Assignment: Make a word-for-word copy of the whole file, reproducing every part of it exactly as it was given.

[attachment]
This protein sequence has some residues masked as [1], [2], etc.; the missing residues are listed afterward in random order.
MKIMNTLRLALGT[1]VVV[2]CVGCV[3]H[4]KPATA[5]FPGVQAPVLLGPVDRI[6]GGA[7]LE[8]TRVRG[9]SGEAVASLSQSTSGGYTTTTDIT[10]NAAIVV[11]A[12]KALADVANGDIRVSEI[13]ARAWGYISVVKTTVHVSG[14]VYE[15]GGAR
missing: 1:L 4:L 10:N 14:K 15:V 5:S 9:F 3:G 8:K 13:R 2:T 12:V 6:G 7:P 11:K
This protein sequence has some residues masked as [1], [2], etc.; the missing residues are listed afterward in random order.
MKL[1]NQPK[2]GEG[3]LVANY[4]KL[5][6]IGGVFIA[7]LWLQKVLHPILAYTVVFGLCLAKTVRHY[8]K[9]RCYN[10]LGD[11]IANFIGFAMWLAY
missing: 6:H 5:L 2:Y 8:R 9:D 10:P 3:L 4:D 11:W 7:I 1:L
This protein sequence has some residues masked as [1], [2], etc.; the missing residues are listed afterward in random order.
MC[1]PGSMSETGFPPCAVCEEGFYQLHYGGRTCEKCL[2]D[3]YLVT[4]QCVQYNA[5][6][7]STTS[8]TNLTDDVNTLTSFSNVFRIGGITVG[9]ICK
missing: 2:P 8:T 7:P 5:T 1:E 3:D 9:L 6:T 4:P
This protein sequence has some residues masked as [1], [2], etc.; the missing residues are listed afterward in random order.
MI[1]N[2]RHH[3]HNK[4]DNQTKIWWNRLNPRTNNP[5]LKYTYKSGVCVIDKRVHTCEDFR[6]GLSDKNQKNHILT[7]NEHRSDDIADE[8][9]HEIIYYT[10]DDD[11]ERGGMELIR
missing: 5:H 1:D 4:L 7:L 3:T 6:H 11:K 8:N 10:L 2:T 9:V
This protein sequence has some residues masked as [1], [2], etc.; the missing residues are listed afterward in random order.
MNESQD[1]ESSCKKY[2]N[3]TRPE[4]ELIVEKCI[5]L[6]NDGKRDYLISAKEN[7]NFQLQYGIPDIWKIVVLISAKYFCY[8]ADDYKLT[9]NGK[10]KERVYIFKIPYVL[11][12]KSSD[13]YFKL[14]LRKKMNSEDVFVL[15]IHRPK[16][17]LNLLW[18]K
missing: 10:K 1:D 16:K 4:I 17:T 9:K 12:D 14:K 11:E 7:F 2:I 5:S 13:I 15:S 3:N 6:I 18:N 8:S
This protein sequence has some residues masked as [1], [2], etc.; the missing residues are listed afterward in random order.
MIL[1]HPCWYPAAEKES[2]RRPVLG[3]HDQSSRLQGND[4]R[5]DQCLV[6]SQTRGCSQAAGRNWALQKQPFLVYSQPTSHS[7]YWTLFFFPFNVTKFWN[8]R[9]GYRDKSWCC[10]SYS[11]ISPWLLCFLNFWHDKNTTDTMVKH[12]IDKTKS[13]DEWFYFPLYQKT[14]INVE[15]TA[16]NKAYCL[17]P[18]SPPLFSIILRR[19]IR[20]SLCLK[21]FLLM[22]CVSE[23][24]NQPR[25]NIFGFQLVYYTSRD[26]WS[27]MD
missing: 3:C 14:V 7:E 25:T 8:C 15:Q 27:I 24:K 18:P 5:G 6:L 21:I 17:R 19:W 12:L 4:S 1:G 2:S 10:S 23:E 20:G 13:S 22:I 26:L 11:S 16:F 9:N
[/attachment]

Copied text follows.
This protein sequence has some residues masked as [1], [2], etc.; the missing residues are listed afterward in random order.
MKIMNTLRLALGT[1]VVV[2]CVGCV[3]H[4]KPATA[5]FPGVQAPVLLGPVDRI[6]GGA[7]LE[8]TRVRG[9]SGEAVASLSQSTSGGYTTTTDIT[10]NAAIVV[11]A[12]KALADVANGDIRVSEI[13]ARAWGYISVVKTTVHVSG[14]VYE[15]GGAR
missing: 1:L 4:L 10:N 14:K 15:V 5:S 9:F 3:G 8:K 13:R 2:T 12:V 6:G 7:P 11:K
This protein sequence has some residues masked as [1], [2], etc.; the missing residues are listed afterward in random order.
MKL[1]NQPK[2]GEG[3]LVANY[4]KL[5][6]IGGVFIA[7]LWLQKVLHPILAYTVVFGLCLAKTVRHY[8]K[9]RCYN[10]LGD[11]IANFIGFAMWLAY
missing: 6:H 5:L 2:Y 8:R 9:D 10:P 3:L 4:D 11:W 7:I 1:L
This protein sequence has some residues masked as [1], [2], etc.; the missing residues are listed afterward in random order.
MC[1]PGSMSETGFPPCAVCEEGFYQLHYGGRTCEKCL[2]D[3]YLVT[4]QCVQYNA[5][6][7]STTS[8]TNLTDDVNTLTSFSNVFRIGGITVG[9]ICK
missing: 2:P 8:T 7:P 5:T 1:E 3:D 9:L 6:T 4:P
This protein sequence has some residues masked as [1], [2], etc.; the missing residues are listed afterward in random order.
MI[1]N[2]RHH[3]HNK[4]DNQTKIWWNRLNPRTNNP[5]LKYTYKSGVCVIDKRVHTCEDFR[6]GLSDKNQKNHILT[7]NEHRSDDIADE[8][9]HEIIYYT[10]DDD[11]ERGGMELIR
missing: 5:H 1:D 4:L 7:L 3:T 6:H 11:K 8:N 10:L 2:T 9:V
This protein sequence has some residues masked as [1], [2], etc.; the missing residues are listed afterward in random order.
MNESQD[1]ESSCKKY[2]N[3]TRPE[4]ELIVEKCI[5]L[6]NDGKRDYLISAKEN[7]NFQLQYGIPDIWKIVVLISAKYFCY[8]ADDYKLT[9]NGK[10]KERVYIFKIPYVL[11][12]KSSD[13]YFKL[14]LRKKMNSEDVFVL[15]IHRPK[16][17]LNLLW[18]K
missing: 10:K 1:D 16:K 4:I 17:T 9:K 12:D 14:K 11:E 7:F 2:I 5:S 13:I 15:S 3:N 6:I 18:N 8:S
This protein sequence has some residues masked as [1], [2], etc.; the missing residues are listed afterward in random order.
MIL[1]HPCWYPAAEKES[2]RRPVLG[3]HDQSSRLQGND[4]R[5]DQCLV[6]SQTRGCSQAAGRNWALQKQPFLVYSQPTSHS[7]YWTLFFFPFNVTKFWN[8]R[9]GYRDKSWCC[10]SYS[11]ISPWLLCFLNFWHDKNTTDTMVKH[12]IDKTKS[13]DEWFYFPLYQKT[14]INVE[15]TA[16]NKAYCL[17]P[18]SPPLFSIILRR[19]IR[20]SLCLK[21]FLLM[22]CVSE[23][24]NQPR[25]NIFGFQLVYYTSRD[26]WS[27]MD
missing: 3:C 14:V 7:E 25:T 8:C 15:Q 27:I 24:K 18:P 5:G 6:L 21:I 17:R 19:W 12:L 4:S 1:G 2:S 10:S 23:E 20:G 13:S 22:I 26:L 11:S 16:F 9:N